What is Diabetes?
The clinical definition of diabetes in cats refers to a defect in carbohydrate metabolism most often associated with insulin resistance – similar to humans that develop Type -2 Diabetes.
Insulin is produced by the endocrine cells of the pancreas and is required to move glucose into cells – this results in a marked increase in blood glucose levels. As a result, the body (liver) will eventually start to produce ketones in lieu of glucose as they are smaller molecules, therefore easier to produce. Excessive ketones can result in DKA (diabetes ketoacidosis) as these molecules are acidic, they can disturb the acid-base balance of the body leading to severe illness.
Obesity is linked to the development of diabetes in cats through a reduction in insulin sensitivity leading to resistance. Genetic factors can also come into play, such as breed predilection – Burmese cats, for instance are at an increased risk.
How is Diabetes diagnosed?
Diagnosis requires a combination of clinical signs and laboratory findings. Increased drinking and urination, increased appetite and weight loss despite eating well are typical of diabetes. These signs, in conjunction with persistently high blood sugar, glucose in the urine +/- ketones. Measuring persistent hyperglycaemia (high blood sugar) can either be done using an in-house blood glucose curve, where glucose is tested at regular intervals and trended over time (this is most useful for unwell cats that are already in hospital), or via fructosamine (for well cats where glucose trends over the past 2-3 weeks). Fructosamine is often more suitable for cats as they can develop stress hyperglycaemia affecting the accuracy of results.
My cat has been diagnosed with Diabetes, what now?
There are two mainstays of treatment for diabetic cats – this includes insulin injections (for more severe cases) as well as dietary management (for all cases-some cats can go into remission with diet alone).
The most often prescribed insulin for cats is Lantus® (glargine) – which is a long-acting insulin that needs to be given EVERY 12 HOURS. Feeding must occur AT THE TIME of giving insulin – or low blood sugar may result.
Insulin MUST BE KEPT IN THE FRIDGE AND PROTECTED FROM LIGHT. Do not draw up syringes in advance as the plastic in the syringe will degrade the insulin and it may not be as effective. Ensure you dispose of needles in the sharps bin provided.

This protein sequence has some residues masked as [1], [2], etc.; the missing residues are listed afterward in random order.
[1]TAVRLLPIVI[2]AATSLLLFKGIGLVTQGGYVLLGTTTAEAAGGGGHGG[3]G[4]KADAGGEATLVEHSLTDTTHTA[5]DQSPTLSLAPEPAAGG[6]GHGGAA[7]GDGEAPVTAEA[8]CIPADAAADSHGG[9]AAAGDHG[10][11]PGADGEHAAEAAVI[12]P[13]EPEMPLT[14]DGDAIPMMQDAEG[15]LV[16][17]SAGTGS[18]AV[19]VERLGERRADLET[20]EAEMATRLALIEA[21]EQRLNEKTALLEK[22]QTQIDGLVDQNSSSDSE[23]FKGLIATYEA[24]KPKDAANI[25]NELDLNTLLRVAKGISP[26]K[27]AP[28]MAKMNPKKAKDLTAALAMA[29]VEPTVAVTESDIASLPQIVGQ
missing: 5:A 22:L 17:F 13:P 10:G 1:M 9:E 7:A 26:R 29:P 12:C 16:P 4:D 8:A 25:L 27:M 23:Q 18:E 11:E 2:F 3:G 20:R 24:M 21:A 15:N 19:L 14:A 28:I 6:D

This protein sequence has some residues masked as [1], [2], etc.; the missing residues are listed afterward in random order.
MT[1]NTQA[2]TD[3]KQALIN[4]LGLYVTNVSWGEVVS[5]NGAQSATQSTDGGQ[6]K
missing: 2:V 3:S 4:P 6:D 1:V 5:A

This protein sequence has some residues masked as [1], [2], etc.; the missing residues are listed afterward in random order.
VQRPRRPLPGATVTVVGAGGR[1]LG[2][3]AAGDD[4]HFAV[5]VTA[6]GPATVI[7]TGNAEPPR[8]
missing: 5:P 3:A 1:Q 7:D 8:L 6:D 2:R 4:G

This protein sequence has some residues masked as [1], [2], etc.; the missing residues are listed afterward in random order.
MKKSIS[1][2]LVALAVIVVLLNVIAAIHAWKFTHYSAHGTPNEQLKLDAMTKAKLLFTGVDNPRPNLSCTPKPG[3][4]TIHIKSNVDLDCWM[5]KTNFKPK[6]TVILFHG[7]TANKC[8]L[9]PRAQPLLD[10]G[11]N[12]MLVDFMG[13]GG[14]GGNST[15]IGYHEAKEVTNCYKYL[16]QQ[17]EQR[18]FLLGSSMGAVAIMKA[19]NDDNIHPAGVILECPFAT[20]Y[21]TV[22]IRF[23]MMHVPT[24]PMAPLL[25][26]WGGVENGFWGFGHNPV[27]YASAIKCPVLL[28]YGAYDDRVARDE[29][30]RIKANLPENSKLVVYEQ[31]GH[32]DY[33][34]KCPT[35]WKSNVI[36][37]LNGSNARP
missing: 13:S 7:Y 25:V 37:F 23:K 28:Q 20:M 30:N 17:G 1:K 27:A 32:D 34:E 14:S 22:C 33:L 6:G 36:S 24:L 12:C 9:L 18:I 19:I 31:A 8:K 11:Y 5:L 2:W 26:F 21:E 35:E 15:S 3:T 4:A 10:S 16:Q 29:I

Insulin must be given SUBCUTANEOUSLY (under the skin) – the picture on the left denotes the correct way to inject insulin under the skin, ensuring not to pierce all the way through the skin
It is recommended that you SWITCH SIDES daily as seen in the photo to the left– this is the ideal site on the body to inject.
It is good to practice on something like an orange, injecting just water so that technique can be developed.
A high protein, low carbohydrate, and restricted fat diet is recommended (AKA the ‘Catkins’ diet). Your veterinarian will calculate your cat’s daily intake requirements and divide them into two meals to facilitate insulin administration. STICK TO THE DIET as any alteration or extra food can affect blood glucose (glycaemic) control.
If the cat is unwilling to eat DO NOT ADMINISTER INSULIN. If insulin is given without food, it can lead to hypoglycaemia which can potentially be dangerous. Clinical signs of hypoglycaemia include: trembling, lethargy, collapse and even seizures. If you suspect your cat is hypoglycaemic try and give them a bit of food– if your cat is unconscious, place honey or syrup on the gums (beware of bites if actively seizuring – wait for seizure activity to finish) and SEEK VETERINARY ATTENTION as intravenous glucose will likely be required. If your cat will not eat his/her meal WAIT UNTIL THE NEXT MEAL to feed and administer insulin. If they have not eaten the second meal, contact your veterinarian.
Specially formulated prescription diets are often prescribed for cats with diabetes. These include:
Royal Canin Diabetic or Hill’s M/D.
It is a good idea to keep a food and exercise diary to help communicate with your veterinarian the correlation with glycaemic control. It is also good to record how much your cat is drinking to determine resolution of clinical signs.
Long term monitoring:
Along with your diary, your veterinarian will like to do serial measurements of ongoing glucose to ensure control is adequate – this is usually done by a single blood test of fructosamine and is correlated with resolution of clinical signs.
Overall, diabetic cats can live happy lives as long as protocols are stuck to and they are regularly monitored by the veterinarian. Once diagnosed, a revisit is usually scheduled for 4-6 weeks after the initial visit: whereby the cat can be examined, diary discussed with the owner and glucose can be re-examined by the previously mentioned methods. The goal of treatment is to maintain body weight, normal appetite and reduce drinking and urinating – and potentially result in remission.